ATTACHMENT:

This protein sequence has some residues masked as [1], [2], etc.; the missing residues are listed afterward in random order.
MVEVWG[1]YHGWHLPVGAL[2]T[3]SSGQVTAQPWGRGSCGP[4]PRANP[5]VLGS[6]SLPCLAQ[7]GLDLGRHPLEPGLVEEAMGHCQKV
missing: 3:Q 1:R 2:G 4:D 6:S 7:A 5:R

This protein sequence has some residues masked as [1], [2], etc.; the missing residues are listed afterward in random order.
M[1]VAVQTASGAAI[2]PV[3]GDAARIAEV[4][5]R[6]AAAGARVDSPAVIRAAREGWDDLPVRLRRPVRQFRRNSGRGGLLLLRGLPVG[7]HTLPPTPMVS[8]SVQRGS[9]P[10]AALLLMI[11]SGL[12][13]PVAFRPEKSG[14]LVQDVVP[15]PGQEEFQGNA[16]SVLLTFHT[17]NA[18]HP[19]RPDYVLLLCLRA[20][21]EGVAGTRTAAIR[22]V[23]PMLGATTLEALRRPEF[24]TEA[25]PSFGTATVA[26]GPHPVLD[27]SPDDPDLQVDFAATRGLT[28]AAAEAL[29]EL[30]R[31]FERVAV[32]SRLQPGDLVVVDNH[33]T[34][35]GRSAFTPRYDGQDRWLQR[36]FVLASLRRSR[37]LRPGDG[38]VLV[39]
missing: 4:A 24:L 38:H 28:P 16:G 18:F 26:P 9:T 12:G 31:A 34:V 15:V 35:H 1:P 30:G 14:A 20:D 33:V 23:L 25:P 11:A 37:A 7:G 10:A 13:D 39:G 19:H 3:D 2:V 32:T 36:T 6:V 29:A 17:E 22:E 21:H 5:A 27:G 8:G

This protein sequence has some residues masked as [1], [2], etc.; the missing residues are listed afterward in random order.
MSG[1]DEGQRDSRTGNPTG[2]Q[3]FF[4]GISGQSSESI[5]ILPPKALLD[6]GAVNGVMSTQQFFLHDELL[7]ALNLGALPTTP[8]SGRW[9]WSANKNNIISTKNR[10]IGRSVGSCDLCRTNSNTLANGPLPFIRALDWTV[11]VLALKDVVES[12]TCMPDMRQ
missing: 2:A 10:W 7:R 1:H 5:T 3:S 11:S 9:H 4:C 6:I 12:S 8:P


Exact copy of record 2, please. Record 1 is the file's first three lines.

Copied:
This protein sequence has some residues masked as [1], [2], etc.; the missing residues are listed afterward in random order.
M[1]VAVQTASGAAI[2]PV[3]GDAARIAEV[4][5]R[6]AAAGARVDSPAVIRAAREGWDDLPVRLRRPVRQFRRNSGRGGLLLLRGLPVG[7]HTLPPTPMVS[8]SVQRGS[9]P[10]AALLLMI[11]SGL[12][13]PVAFRPEKSG[14]LVQDVVP[15]PGQEEFQGNA[16]SVLLTFHT[17]NA[18]HP[19]RPDYVLLLCLRA[20][21]EGVAGTRTAAIR[22]V[23]PMLGATTLEALRRPEF[24]TEA[25]PSFGTATVA[26]GPHPVLD[27]SPDDPDLQVDFAATRGLT[28]AAAEAL[29]EL[30]R[31]FERVAV[32]SRLQPGDLVVVDNH[33]T[34][35]GRSAFTPRYDGQDRWLQR[36]FVLASLRRSR[37]LRPGDG[38]VLV[39]
missing: 4:A 24:L 38:H 28:P 16:G 18:F 26:P 9:T 12:G 31:A 34:V 15:V 35:H 1:P 30:G 14:A 20:D 33:V 23:L 25:P 11:A 37:A 7:G 10:A 13:D 39:G 19:H 3:D 2:V 32:T 36:T 6:V 29:A 17:E 22:E 21:H 5:A 27:G 8:G